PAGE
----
We're at a juncture where I need to step away from the music to fill you in on developments in my private life. Firstly, Steph, Simon, Wayne and I had made a bunch of new friends. Through Rupert, who I'd known since my first term at uni, we met Paul, then his sister Lyn and her friend Michelle, then Michelle's ex (I think?) Mark, his sister Caroline and their friend Ben. Then there were Jo, Mim, Dan, Jess, Steve, Theresa and a bunch more. This lot, plus our workmates and a bunch more people (Owen, various girlfriends of Simon, etc) became the extended group who would regularly attend local rock club the Nexus on Fridays and Saturdays, often ending up back at our house. If I tell you that our house was a sort of party central from summer '97 up until Halloween '99 (the last decent party I can remember there, despite the fact I lived there until 2003), then you will think I'm bigging myself up or over-playing some sort of fabled golden age of debauchery. But ask anyone we were knocking about with at the time, and they'll tell you. Our proper, organised parties were generally mayhem, while sometimes we'd get back from the Nexus on a Saturday night and find friends waiting outside to be let in for a post-club session. (N.B. Steph, Simon, Wayne - if I am exaggerating, feel free to say so).
We'd got to know Ben, Caroline, Mark and the rest of their bunch of mates pretty well. On top of the nights at the Nexus and the house parties, we were going to drum'n'bass nights with them, seeing the likes of Mampi Swift, DJ Red and the Ganja Kru (still the most bass-intense musical experience I've had). I'd later go and see Kemistry & Storm play in '99, a show which would sadly turn out to be their last; Kemistry was killed in a horrible random accident on the way home from Southampton. RIP.
Drum'n'bass wasn't the only form of dance music on our radar in '97. This was the era of the prosaically named Big Beat genre, shortly to explode onto the public consciousness through the success of Fatboy Slim. It was appropriate that he was the one who took the genre to Number One, given that it had effectively grown out of his DJing at parties in Brighton (though you could also argue that The Prodigy and Chemical Brothers, while not exactly Big Beat themselves, had paved the way somewhat). With samples drawn from soul, ska, funk, hip hop and rock enslaved to relentlessly bouncy beats, this was the first dance genre which seemed to be aimed predominantly at pissed-up students. As a group of pissed-up ex-students, students and future students, we fucking lapped it up.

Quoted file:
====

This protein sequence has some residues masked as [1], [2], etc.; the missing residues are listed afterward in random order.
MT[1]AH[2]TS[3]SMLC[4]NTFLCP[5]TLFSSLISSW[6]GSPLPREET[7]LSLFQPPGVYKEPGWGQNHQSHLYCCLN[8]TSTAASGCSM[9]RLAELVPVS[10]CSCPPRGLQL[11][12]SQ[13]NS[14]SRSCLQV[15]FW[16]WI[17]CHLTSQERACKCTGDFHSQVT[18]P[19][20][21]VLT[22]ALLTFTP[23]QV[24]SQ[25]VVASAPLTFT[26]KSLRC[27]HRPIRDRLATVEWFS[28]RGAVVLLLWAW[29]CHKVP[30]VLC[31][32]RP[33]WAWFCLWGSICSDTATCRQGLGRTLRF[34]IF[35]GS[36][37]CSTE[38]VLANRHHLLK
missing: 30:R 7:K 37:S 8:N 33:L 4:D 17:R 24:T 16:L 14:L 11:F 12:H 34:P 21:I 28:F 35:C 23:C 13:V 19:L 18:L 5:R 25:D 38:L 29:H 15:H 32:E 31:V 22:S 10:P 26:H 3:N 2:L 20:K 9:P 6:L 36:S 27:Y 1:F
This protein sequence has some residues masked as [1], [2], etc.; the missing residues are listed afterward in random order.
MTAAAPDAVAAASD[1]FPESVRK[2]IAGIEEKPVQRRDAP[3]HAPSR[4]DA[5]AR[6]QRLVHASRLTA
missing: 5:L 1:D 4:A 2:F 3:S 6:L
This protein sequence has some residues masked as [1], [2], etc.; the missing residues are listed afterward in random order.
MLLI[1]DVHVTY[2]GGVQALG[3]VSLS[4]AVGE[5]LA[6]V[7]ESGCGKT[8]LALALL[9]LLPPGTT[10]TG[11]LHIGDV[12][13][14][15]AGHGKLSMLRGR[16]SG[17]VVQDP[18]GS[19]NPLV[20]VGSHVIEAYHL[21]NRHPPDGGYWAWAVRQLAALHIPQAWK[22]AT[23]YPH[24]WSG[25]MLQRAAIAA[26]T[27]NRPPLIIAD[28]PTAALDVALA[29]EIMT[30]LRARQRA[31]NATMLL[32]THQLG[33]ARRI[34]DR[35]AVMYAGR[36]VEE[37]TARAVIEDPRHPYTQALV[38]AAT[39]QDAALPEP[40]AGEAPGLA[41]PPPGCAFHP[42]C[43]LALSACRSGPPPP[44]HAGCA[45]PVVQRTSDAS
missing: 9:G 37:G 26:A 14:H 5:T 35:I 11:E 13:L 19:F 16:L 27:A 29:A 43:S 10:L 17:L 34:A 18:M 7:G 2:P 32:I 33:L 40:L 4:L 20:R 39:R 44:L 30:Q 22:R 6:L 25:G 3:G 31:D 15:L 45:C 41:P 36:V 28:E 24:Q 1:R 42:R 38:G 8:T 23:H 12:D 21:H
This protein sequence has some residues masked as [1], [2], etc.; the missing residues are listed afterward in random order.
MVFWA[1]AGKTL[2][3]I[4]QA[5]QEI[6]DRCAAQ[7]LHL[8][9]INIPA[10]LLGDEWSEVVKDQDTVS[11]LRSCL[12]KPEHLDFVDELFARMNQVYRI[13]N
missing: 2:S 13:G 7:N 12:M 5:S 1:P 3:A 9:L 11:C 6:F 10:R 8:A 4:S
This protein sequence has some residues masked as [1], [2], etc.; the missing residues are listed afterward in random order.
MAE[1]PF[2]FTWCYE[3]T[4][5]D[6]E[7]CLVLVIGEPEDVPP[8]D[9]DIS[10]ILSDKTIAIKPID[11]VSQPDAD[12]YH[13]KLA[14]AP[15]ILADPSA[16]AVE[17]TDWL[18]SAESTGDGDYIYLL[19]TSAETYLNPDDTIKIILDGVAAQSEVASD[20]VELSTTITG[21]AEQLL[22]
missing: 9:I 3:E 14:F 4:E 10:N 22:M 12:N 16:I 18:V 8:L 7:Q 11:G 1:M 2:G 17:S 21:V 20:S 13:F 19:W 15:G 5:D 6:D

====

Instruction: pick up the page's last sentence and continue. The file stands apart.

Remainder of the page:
Now, I didn't visit my current home of Brighton until the 21st Century, but in '97 it came to us in the form of Lo-Fidelity Allstars. This bunch of scruffy buggers were labelmates of Fatboy Slim, but unlike the majority of the Skint roster, they were actually a proper band, and so they did a proper tour, which took them to the Joiners. A large chunk of the people cited above were there, as were Jimmy and a bunch of his Winchester mates. The Pecadiloes supported, playing a sort of glowering electro-rock which went down well with me and Steph. The Lo-Fis (inevitable abbreviation alert!) were great, their decks'n' FX augmented by a live rhythm section and the cracked vocals and aggrieved stance of frontman The Wrekked Train, who brought a faintly Mark E Smith-esque glower to proceedings. Incidentally, they all had silly pseudonyms: musical director Phil Ward called himself The Albino Priest. Their album wouldn't be out until the next year, but the single Disco Machine Gun, with its (subsequently removed) sample of The Breeders' Cannonball, had already won us over, and the show was excellent. Great things seemed on the horizon, but while they started '98 on the cover of Melody Maker and enjoyed a Top 20 placing for their How To Operate With A Blown Mind album, The Wrekked Train shortly left to glower elsewhere and the band took four years to release another album, by which point nobody really gave a fuck anymore. When I moved to Brighton in 2003, I'd still sometimes see The Albino Priest wandering about. He always seemed to have a bag of records with him.